The aim of this laboratory is to contribute to progress in materials science and to revolutionize information communication technology by creating novel materials and functions through material design at the atomic and molecular levels.
This laboratory consists of three research groups investigating a wide range of materials: e.g., typical compound semiconductors including GaAs and GaN, two-dimensional materials such as graphene, high-Tc oxide superconductors, and biomolecules. We are conducting innovative materials research based on advanced thin-film growth technologies along with high-precision and high-resolution measurements of structures and properties.
This year, we succeeded in the CVD growth of single-layer graphene composed of mm-sized single-crystalline domains. The self-heating effect has been suppressed in GaN-based electronic devices by transferring them to thermally conductive materials using our original epitaxial lift-off technique based on the cleavable nature of h-BN. In addition, the sensing fabric “hitoe”, which was developed last year in collaboration with Toray Industries, Inc., has been marketed by GOLDWIN Co. Ltd.
The aim of the Physical Science Laboratory is to develop semiconductor- and superconductor-based devices and/or hybrid-type devices, which will have a revolutionary impact on the future ICT society. Research groups in our laboratory are using both high-quality crystal growth and nanolithography techniques that we have developed to explore novel properties that can lead to nanodevices for ultimate electronics and novel information processing devices based on new degrees of freedom such as single electrons, mechanical oscillations, quantum coherent states, electron correlation, and spins.
This year we realized the dynamic control of one-dimensional phononic crystals, observed Wigner solids in high magnetic fields, achieved high-speed single-electron transfer via a single-trap level in silicon, and observed dark states in a superconductor diamond quantum hybrid system. Progress was also made in the research on two-mode squeezing in an electromechanical resonator, the electric tuning of direct/indirect optical transitions in silicon, and resonant edge magnetoplasmons in graphene.
The aims of this laboratory are to develop innovative core technologies for optical communications and optical signal processing, and to make fundamental scientific progress.
The groups in our laboratory are working to achieve quantum state control and quantum information processing by using very weak light, to discover intriguing phenomena by using very intense short pulse light, to control optical properties by using photonic crystals and ultrasonic techniques, and to characterize the unique properties of semiconductor nanostructures such as quantum dots and nanowires.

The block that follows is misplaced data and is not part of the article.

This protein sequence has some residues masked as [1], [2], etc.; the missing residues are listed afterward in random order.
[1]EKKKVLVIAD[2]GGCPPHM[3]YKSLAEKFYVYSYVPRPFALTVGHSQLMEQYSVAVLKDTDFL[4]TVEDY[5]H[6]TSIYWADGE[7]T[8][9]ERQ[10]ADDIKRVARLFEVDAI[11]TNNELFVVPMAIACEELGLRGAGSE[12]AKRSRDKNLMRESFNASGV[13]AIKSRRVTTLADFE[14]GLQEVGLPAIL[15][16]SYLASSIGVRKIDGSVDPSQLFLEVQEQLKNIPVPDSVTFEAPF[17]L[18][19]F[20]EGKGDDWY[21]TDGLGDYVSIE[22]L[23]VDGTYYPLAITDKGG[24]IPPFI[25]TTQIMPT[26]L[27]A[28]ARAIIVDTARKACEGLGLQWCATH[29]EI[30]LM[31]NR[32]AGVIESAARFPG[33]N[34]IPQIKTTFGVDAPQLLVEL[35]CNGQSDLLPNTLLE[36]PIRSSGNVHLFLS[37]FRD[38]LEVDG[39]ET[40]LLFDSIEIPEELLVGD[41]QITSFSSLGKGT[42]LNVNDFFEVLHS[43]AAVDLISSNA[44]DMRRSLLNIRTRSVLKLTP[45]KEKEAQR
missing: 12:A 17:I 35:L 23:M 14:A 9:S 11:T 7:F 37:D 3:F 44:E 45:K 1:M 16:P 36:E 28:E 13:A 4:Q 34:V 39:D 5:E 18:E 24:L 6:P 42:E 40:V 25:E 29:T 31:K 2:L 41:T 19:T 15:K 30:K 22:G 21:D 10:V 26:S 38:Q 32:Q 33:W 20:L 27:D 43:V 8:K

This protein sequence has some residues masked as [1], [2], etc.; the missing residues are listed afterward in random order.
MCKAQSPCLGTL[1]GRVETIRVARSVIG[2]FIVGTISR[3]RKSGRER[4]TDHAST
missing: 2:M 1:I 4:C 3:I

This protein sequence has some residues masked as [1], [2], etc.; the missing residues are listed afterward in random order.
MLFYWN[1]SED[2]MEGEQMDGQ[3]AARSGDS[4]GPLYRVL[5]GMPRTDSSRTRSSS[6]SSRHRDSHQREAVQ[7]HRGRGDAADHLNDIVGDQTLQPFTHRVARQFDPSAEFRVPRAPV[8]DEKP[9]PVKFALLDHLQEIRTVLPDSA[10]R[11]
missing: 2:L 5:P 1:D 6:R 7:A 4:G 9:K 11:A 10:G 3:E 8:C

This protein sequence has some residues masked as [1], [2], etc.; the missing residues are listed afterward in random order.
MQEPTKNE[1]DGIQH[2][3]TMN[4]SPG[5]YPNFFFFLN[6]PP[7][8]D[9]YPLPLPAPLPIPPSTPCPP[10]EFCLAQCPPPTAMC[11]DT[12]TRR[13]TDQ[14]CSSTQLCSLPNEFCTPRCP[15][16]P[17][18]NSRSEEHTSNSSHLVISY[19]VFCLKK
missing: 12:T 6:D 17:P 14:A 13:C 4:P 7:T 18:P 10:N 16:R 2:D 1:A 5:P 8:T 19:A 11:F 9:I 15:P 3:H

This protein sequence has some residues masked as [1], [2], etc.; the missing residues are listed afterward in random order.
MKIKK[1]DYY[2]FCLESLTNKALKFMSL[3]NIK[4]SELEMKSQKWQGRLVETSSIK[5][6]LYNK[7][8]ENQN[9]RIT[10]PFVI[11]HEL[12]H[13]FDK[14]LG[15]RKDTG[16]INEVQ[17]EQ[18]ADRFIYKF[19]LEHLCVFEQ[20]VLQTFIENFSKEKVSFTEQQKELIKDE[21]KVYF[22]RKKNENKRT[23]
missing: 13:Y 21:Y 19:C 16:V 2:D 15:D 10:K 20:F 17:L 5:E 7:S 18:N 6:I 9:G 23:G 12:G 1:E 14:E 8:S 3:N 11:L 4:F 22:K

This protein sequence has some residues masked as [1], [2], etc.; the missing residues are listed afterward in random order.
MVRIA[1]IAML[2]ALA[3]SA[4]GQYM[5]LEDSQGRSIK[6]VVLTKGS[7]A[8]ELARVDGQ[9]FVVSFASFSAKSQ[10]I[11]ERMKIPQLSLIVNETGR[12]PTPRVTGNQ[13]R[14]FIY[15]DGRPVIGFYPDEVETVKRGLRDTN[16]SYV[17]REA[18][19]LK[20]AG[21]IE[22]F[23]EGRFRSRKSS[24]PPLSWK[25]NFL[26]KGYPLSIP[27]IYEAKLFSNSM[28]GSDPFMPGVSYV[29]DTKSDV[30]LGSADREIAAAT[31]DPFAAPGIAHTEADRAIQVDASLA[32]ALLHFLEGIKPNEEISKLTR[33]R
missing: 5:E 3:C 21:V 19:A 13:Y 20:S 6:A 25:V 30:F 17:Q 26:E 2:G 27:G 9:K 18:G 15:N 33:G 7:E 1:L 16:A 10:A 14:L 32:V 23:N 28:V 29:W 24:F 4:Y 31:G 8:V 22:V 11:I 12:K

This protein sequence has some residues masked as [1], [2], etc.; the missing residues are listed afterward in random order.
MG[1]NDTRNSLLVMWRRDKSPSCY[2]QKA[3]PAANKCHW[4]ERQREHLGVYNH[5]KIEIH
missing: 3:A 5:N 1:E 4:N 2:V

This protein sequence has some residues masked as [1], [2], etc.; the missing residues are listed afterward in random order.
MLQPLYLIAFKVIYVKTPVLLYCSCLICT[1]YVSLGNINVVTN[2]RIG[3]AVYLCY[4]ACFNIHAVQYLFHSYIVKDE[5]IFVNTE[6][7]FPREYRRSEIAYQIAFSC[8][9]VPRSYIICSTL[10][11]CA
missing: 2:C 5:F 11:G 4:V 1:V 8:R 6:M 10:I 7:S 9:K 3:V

This year, we have succeeded in monitoring inner-shell electron motion with an ultrafast strobe light source using attosecond optical pulse creation techniques. We have also made progress on quantum key distribution employing superconducting detectors with an ultra-low-dark count rate and undertaken theoretical studies on quantum cryptography assuming realistic environments. In addition, we have clarified the quantum optical properties of silicon integrated optical circuits, revealed energy transfer processes in Er oxides, and fabricated a new type of semiconductor hetero-nanowire exploiting original self-catalyst growth techniques.
The Nanophotonics Center was established in April 2012, and is now composed of several nanophotonics-related research groups from NTT Basic Research Laboratories and NTT Device Technology Laboratories. Our aim is to develop a full-fledged large-scale photonic integration technology that will allow us to densely integrate a large number of nano-scale photonic devices with various functions in a single chip. Furthermore, we are targeting an extreme reduction in energy consumption for photonic information processing by taking advantage of nanophotonics technology.
This year, we demonstrated an optical random access memory of over 100 bits based on ultrasmall integrated photonic crystal nanocavities. As a novel step, we realized InP nanowire and plasmonic nanoantenna coupled systems that showed substantial light emission enhancement. We also achieved large Raman enhancement in Si photonic crystal nanocavities with carbon nanotubes. As regards device applications, we achieved the room-temperature operation of on-Si photonic crystal nanolasers by employing a wafer-bonding technique, and demonstrated a spatial mode multiplexer/demultiplexer based on 3D multi-layer waveguides.